In it, but not of it. TPM DC
"[In the 2009 speech, Obama] announced he really wanted this to be a new beginning of the relationship between the United States and the Muslim world," Bolden told an Al Jazeera English reporter when asked why he was in the Middle East giving speeches. "When I became NASA administrator...[Obama] charged me with three things: one was he wanted me to help reinspire children to get into science and math, he wanted me to expand our international relationships, and third, and perhaps foremost, he wanted me to find a way to reach out to the Muslim world and engage much more with dominantly Muslim nations, to help them feel good about their historic contribution to science and engineering."
"It's not a diplomatic anything," Bolden added. "What it is is -- it's trying to expand our outreach so that we get more people that can contribute to the things we do...there is much to be gained by drawing in the possibilities that are possible from Muslim nations."
Bolden suggested the idea was modeled on the existing International Space Station, which NASA constructed with modules built by countries like Russia and Japan.
(Watch the whole Al Jazeera interview here.)
Over the weekend, right wing blogs jumped on the interview.
"This is more evidence, if any were needed, of Obama's lack of interest in American achievement or, indeed, American greatness," Mirengoff wrote. "He seems to believe we've achieved enough (or perhaps too much) and that the trick now is to make nations that have achieved little for centuries feel like we couldn't have done it without them."
"Mr. Bolden should not be criticized for telling the truth about his job, for the problem is at the top, not at NASA," Abrams wrote at the National Review. "The space program is being transformed into a tool of Obama foreign policy, which views American national greatness as an anachronism."
By today, the story had become worthy of the full-on Fox News treatment. Lou Dobbs, who is a, you know, expert on both space and international relations, said the Al Jazeera interview means Bolden is "leading a sensitivity session as the administrator of NASA."
"This is group and identity politics at its worst," Dobbs said. "You don't have to be a space expert to know this is madness." Watch:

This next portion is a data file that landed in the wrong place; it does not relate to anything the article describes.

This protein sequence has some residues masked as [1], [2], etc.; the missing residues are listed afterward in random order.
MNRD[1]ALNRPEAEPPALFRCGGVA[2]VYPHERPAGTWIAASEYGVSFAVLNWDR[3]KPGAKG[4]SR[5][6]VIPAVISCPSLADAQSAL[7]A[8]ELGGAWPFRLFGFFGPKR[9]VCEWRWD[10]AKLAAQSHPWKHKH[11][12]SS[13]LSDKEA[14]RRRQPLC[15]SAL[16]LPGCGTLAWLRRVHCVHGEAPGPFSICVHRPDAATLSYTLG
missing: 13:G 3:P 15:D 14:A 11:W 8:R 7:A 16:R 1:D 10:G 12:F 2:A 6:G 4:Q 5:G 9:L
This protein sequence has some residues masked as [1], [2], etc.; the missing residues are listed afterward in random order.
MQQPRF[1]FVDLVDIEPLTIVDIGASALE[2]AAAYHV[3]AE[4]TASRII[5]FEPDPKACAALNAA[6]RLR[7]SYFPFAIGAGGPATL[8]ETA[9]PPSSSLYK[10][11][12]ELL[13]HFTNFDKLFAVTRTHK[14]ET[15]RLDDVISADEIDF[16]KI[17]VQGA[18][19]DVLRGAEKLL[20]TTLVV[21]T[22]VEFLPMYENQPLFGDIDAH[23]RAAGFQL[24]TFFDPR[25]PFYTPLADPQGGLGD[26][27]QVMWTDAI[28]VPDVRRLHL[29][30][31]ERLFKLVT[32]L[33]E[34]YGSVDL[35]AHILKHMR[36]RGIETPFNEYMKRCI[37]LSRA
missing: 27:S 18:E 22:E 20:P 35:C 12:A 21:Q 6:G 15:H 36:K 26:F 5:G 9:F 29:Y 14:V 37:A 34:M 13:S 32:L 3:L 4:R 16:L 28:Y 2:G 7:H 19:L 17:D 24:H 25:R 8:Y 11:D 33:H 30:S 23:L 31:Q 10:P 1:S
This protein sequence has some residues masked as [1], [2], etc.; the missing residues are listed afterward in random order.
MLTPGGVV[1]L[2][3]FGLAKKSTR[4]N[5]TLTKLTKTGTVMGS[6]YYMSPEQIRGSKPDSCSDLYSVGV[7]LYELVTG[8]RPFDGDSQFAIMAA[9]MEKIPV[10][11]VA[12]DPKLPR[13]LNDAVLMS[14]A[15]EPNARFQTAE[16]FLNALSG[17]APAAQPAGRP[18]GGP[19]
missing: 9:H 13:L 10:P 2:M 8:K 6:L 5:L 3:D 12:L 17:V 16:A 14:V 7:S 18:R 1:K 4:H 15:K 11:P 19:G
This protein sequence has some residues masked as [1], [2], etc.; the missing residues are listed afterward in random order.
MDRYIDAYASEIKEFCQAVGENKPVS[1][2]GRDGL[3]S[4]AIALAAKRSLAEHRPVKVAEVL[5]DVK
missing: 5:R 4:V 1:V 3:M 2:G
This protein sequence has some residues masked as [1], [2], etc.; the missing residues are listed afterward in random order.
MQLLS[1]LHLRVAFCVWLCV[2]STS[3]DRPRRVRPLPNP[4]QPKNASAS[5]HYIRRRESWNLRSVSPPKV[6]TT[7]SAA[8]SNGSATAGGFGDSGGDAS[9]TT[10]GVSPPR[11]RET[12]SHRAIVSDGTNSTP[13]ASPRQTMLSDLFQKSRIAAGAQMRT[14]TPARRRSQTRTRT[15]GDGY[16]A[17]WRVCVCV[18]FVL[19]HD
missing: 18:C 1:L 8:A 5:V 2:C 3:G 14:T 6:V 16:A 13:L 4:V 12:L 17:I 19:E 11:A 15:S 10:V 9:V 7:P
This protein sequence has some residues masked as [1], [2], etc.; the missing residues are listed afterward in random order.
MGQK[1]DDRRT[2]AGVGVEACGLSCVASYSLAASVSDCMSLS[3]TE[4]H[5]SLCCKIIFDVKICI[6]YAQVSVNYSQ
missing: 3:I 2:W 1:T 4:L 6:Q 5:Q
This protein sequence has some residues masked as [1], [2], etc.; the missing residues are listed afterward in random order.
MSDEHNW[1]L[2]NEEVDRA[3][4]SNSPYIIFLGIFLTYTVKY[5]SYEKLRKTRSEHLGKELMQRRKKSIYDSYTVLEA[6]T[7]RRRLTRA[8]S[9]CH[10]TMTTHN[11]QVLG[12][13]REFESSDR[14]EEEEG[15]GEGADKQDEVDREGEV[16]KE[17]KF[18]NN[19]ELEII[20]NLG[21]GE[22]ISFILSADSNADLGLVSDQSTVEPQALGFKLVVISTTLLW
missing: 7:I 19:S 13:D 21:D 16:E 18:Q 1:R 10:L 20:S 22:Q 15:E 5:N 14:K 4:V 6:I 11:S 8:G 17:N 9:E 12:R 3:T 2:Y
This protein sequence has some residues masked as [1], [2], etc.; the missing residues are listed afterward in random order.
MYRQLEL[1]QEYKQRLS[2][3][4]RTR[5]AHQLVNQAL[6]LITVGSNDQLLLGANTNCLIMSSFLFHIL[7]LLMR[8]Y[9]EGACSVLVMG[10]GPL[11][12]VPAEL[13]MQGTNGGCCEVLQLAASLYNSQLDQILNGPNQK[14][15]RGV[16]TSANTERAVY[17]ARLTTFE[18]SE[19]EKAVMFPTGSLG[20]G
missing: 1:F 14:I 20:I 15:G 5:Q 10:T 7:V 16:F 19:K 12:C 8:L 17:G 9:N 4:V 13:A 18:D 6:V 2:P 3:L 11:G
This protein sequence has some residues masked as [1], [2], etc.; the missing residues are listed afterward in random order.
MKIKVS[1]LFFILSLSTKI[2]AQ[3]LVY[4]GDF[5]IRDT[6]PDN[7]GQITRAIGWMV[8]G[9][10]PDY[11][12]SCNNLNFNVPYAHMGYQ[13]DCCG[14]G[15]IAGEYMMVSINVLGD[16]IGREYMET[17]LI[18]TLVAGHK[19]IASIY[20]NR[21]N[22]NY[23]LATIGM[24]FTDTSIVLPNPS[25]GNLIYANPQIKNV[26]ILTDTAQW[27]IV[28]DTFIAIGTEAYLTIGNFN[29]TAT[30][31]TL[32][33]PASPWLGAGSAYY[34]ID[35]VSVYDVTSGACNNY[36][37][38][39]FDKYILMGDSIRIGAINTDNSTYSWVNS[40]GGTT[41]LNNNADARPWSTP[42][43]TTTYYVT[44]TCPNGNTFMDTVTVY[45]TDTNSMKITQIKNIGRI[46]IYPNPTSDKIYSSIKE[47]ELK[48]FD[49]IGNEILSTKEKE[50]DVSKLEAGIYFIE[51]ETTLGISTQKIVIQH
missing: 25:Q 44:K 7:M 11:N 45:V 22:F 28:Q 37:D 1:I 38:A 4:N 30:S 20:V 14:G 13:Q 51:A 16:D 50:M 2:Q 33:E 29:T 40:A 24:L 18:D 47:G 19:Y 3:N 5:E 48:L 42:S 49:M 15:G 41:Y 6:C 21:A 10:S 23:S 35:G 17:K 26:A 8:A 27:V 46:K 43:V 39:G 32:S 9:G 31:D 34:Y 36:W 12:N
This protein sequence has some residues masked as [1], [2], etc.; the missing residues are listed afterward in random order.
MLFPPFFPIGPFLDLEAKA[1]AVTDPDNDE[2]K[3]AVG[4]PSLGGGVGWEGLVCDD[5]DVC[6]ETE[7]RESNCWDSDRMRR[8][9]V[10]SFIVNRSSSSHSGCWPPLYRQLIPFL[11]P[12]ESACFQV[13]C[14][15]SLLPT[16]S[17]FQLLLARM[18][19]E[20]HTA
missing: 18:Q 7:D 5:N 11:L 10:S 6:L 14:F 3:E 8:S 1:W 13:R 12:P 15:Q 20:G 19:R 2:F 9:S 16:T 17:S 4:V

The White House did not respond to my request for comment on the allegations that Obama's new plan for NASA put going into space behind making Muslims feel better (note: see Late Update below for the White House's take.) But NASA spokesperson Bob Jacobs told me that any suggestion that Bolden was describing a new mission for NASA in the interview was false. NASA will still spend its time exploring the cosmos and advancing aeronautics, he told me.
"I think unfortunately this has gotten caught up in some political rhetoric," Jacobs said.
Jacobs said he is "not aware" of any "specific efforts" to include Middle Eastern know-how in future space projects "at this point" -- but said that since the Muslim world is "part of the international community," it made sense that Bolden would refer to the area when discussing the administration's plans to leverage international cooperation for the future of the space program.
"The interview took place in Qatar," Jacobs said. "I don't think it would be strange that he would make a specific reference to a local audience in his remarks."
White House spokesperson Nick Shapiro writes in with this response to fear on the right that Obama's NASA is in charge of Muslim esteem rather than reaching for the stars. Shapiro said that Obama has "has always said that he wants NASA to engage with the world's best scientists and engineers as we work together to push the boundaries of exploration."
"Meeting that mandate requires NASA to partner with countries around the world like Russia and Japan, as well as collaboration with Israel and with many Muslim-majority countries," Shaprio said. "The space race began as a global competition, but, today, it is a global collaboration."